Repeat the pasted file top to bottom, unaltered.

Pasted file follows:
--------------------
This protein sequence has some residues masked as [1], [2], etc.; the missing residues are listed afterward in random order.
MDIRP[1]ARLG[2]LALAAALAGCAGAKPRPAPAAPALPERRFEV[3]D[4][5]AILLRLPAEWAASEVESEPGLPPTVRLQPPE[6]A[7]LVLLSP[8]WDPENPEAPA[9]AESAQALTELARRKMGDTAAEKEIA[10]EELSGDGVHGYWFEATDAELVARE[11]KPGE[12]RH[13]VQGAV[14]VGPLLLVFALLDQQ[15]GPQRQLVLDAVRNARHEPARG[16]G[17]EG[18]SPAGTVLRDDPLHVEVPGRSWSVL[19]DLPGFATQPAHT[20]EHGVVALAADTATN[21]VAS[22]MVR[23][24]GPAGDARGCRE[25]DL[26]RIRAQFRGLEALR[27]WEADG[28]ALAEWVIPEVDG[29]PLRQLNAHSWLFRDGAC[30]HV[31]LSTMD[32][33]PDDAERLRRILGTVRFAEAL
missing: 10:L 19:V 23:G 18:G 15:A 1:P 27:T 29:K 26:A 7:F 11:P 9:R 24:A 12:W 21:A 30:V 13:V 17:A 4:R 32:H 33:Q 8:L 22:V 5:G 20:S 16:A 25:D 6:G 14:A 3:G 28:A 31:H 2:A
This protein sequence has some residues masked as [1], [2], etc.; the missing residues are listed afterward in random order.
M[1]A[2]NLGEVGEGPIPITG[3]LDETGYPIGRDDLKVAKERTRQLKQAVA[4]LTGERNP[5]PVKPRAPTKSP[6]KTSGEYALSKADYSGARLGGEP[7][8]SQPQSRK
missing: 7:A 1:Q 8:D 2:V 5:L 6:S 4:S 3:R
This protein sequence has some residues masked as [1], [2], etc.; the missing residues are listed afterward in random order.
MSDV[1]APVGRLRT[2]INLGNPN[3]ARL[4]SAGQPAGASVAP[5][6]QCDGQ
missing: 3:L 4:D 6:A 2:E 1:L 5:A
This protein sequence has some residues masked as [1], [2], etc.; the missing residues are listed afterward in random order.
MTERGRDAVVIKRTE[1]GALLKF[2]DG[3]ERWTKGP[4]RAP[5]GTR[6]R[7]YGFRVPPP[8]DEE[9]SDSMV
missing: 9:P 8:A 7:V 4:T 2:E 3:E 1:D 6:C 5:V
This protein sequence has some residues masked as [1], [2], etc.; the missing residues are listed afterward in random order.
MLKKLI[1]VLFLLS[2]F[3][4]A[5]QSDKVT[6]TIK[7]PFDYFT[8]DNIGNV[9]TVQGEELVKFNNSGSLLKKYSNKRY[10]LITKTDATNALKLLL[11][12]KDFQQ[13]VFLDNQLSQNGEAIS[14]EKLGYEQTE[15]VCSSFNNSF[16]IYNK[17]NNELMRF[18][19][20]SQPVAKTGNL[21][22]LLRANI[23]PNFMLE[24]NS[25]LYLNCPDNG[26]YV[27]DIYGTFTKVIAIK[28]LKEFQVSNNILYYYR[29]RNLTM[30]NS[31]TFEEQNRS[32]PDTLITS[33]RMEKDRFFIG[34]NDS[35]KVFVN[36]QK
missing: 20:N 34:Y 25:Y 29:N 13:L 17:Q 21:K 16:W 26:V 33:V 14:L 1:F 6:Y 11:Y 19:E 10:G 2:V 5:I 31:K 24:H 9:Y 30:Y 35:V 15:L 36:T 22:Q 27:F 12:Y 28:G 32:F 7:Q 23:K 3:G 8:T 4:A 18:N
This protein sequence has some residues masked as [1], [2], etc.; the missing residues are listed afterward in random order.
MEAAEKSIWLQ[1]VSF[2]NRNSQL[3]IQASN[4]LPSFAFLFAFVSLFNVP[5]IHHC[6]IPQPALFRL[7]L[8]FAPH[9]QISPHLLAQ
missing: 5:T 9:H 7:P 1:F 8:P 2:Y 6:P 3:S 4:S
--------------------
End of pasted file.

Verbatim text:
This protein sequence has some residues masked as [1], [2], etc.; the missing residues are listed afterward in random order.
MDIRP[1]ARLG[2]LALAAALAGCAGAKPRPAPAAPALPERRFEV[3]D[4][5]AILLRLPAEWAASEVESEPGLPPTVRLQPPE[6]A[7]LVLLSP[8]WDPENPEAPA[9]AESAQALTELARRKMGDTAAEKEIA[10]EELSGDGVHGYWFEATDAELVARE[11]KPGE[12]RH[13]VQGAV[14]VGPLLLVFALLDQQ[15]GPQRQLVLDAVRNARHEPARG[16]G[17]EG[18]SPAGTVLRDDPLHVEVPGRSWSVL[19]DLPGFATQPAHT[20]EHGVVALAADTATN[21]VAS[22]MVR[23][24]GPAGDARGCRE[25]DL[26]RIRAQFRGLEALR[27]WEADG[28]ALAEWVIPEVDG[29]PLRQLNAHSWLFRDGAC[30]HV[31]LSTMD[32][33]PDDAERLRRILGTVRFAEAL
missing: 10:L 19:V 23:G 18:G 15:A 1:P 27:T 29:K 26:A 7:F 11:P 9:R 24:A 12:W 21:A 30:V 13:V 17:A 4:R 32:H 33:Q 8:L 22:V 5:G 20:S 16:A 25:D 6:G 14:A 3:G 28:A 31:H 2:A
This protein sequence has some residues masked as [1], [2], etc.; the missing residues are listed afterward in random order.
M[1]A[2]NLGEVGEGPIPITG[3]LDETGYPIGRDDLKVAKERTRQLKQAVA[4]LTGERNP[5]PVKPRAPTKSP[6]KTSGEYALSKADYSGARLGGEP[7][8]SQPQSRK
missing: 7:A 1:Q 8:D 2:V 5:L 6:S 4:S 3:R
This protein sequence has some residues masked as [1], [2], etc.; the missing residues are listed afterward in random order.
MSDV[1]APVGRLRT[2]INLGNPN[3]ARL[4]SAGQPAGASVAP[5][6]QCDGQ
missing: 3:L 4:D 6:A 2:E 1:L 5:A
This protein sequence has some residues masked as [1], [2], etc.; the missing residues are listed afterward in random order.
MTERGRDAVVIKRTE[1]GALLKF[2]DG[3]ERWTKGP[4]RAP[5]GTR[6]R[7]YGFRVPPP[8]DEE[9]SDSMV
missing: 9:P 8:A 7:V 4:T 2:E 3:E 1:D 6:C 5:V
This protein sequence has some residues masked as [1], [2], etc.; the missing residues are listed afterward in random order.
MLKKLI[1]VLFLLS[2]F[3][4]A[5]QSDKVT[6]TIK[7]PFDYFT[8]DNIGNV[9]TVQGEELVKFNNSGSLLKKYSNKRY[10]LITKTDATNALKLLL[11][12]KDFQQ[13]VFLDNQLSQNGEAIS[14]EKLGYEQTE[15]VCSSFNNSF[16]IYNK[17]NNELMRF[18][19][20]SQPVAKTGNL[21][22]LLRANI[23]PNFMLE[24]NS[25]LYLNCPDNG[26]YV[27]DIYGTFTKVIAIK[28]LKEFQVSNNILYYYR[29]RNLTM[30]NS[31]TFEEQNRS[32]PDTLITS[33]RMEKDRFFIG[34]NDS[35]KVFVN[36]QK
missing: 20:N 34:Y 25:Y 29:N 13:L 17:Q 21:K 16:W 26:V 33:V 14:L 1:F 6:Y 11:Y 19:E 10:G 2:V 5:I 31:K 24:H 9:Y 30:Y 35:V 15:L 36:T 22:Q 27:F 12:Y 28:G 32:F 7:Q 23:K 3:G 8:T 4:A 18:N
This protein sequence has some residues masked as [1], [2], etc.; the missing residues are listed afterward in random order.
MEAAEKSIWLQ[1]VSF[2]NRNSQL[3]IQASN[4]LPSFAFLFAFVSLFNVP[5]IHHC[6]IPQPALFRL[7]L[8]FAPH[9]QISPHLLAQ
missing: 5:T 9:H 7:P 1:F 8:P 2:Y 6:P 3:S 4:S